We’ve all been there at some point.
The moment when we know something isn’t working in our relationship and have to ask ourselves:
Should I stay or is it time to let go?
The moment when we believe we’ve reached our limit. When we feel like we just can’t take it anymore, whether “it” refers to arguing about the same issue over and over again, giving or enduring the silent treatment, managing resentment, ignoring those thoughts of “what if,” noticing the triggers that force us to open old wounds, or acknowledging the fear that maybe we’re just not right for each other.
The moment when we wonder if it’s better to cut our losses than to stay in a situation that feels hard or uncomfortable. A situation that tests our patience, daily. A situation that doesn’t always look like the idea of love and romance and partnership that we’ve had in our head for years.
But one thing I’ve learned from my own relationships and those I see around me is that whether we’re talking about romantic love or fulfilling careers or even what we’re going to eat for dinner, we all want easy. We want convenience. We want the path of least resistance. We want reality to match the image in our head, but we don’t always want to do the heavy lifting to get there.
And while that’s nice in theory, when it comes right down to it, relationships are all about heavy lifting.
We need to show up every day and be willing to jump into the messiness, the vulnerability, the conversations that make us squirm. We need to be able to acknowledge where we fall short and where we need our partner to show up more. We need to ask ourselves and our partner the questions that matter. We need to be able to manage our sh*t and give our partner space and time to manage theirs.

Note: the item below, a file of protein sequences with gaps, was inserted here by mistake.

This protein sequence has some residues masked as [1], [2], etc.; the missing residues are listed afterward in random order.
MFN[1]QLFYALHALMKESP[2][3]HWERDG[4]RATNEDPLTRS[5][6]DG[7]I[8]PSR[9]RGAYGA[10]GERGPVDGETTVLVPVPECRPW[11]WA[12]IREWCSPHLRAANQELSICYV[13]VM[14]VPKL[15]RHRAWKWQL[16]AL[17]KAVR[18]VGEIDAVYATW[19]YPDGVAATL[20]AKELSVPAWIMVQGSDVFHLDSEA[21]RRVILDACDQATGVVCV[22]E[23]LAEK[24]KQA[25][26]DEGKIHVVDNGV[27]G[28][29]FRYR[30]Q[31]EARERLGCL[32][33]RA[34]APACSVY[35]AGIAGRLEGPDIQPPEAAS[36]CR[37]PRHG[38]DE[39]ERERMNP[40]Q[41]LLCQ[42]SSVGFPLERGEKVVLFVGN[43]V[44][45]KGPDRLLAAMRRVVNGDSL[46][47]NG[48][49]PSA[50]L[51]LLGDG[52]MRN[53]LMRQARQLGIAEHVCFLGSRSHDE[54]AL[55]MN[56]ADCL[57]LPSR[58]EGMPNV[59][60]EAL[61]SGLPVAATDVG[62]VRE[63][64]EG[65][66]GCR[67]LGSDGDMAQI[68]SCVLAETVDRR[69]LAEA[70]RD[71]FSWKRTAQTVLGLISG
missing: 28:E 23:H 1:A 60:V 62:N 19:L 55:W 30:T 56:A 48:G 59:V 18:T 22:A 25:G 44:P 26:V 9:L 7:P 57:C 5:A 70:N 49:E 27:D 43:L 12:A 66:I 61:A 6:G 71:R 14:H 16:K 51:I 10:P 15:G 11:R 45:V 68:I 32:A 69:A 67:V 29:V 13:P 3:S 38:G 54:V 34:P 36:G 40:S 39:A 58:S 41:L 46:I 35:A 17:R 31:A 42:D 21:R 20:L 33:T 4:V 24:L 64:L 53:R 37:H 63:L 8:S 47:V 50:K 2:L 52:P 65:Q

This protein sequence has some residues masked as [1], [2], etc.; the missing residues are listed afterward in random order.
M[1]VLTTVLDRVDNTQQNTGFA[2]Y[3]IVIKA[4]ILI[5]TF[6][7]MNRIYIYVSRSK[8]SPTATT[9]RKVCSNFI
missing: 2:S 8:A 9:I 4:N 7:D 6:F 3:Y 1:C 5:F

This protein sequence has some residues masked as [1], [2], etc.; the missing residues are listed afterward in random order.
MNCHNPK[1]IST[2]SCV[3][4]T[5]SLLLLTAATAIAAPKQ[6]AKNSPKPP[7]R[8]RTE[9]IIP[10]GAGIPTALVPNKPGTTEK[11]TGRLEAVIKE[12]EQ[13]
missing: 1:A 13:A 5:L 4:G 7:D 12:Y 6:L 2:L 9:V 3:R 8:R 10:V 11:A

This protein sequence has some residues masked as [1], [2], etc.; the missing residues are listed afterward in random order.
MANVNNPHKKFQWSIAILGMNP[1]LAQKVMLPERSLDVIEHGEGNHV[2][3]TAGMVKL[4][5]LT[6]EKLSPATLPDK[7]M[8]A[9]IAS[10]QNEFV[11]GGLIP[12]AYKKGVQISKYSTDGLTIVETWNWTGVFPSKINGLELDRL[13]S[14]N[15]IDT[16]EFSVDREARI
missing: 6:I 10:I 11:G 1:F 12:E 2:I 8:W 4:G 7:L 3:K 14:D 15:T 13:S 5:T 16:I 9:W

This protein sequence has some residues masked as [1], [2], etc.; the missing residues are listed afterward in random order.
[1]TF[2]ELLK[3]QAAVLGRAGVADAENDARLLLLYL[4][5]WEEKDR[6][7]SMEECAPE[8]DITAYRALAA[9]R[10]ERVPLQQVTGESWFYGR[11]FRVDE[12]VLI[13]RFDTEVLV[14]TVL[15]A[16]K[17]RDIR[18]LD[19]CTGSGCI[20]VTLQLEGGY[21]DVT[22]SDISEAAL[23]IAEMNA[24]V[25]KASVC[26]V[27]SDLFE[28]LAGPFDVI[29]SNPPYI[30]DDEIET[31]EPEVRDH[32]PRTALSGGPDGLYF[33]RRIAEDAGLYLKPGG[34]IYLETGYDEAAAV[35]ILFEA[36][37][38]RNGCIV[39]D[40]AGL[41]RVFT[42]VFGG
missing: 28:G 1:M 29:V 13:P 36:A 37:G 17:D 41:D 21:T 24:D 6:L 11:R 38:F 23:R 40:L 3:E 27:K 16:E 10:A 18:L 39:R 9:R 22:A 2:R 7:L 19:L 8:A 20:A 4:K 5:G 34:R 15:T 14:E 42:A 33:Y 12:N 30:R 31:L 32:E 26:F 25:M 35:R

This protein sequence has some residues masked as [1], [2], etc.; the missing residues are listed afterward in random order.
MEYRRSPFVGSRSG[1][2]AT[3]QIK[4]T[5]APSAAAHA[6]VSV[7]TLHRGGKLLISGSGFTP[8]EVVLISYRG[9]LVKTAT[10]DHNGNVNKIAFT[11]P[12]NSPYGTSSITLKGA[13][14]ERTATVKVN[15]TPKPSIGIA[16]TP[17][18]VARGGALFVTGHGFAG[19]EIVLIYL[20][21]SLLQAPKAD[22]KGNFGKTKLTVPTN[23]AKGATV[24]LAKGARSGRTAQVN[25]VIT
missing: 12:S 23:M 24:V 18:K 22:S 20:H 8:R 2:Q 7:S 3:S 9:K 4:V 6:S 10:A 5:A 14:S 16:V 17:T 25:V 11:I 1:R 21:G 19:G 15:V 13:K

We need to realize that while falling in love may be the easiest, most natural thing we’ve ever done (and isn’t that the best feeling?!), relationships—if we actually want them to work long-term—require consistent, dedicated effort. They require us to step fully into a world of inconvenience and discomfort and resistance and compromise.
So, before you walk away, before you let go or decide that your relationship, your partner, isn’t right for you, consider this idea from relationship coach Jillian Turecki:
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(And while it should go without saying, I want to be clear that none of this matters if you’re in an abusive, toxic, or emotionally or physically unhealthy relationship. If that’s the case, please reach out to those who can help you do what’s best for you and your overall safety.)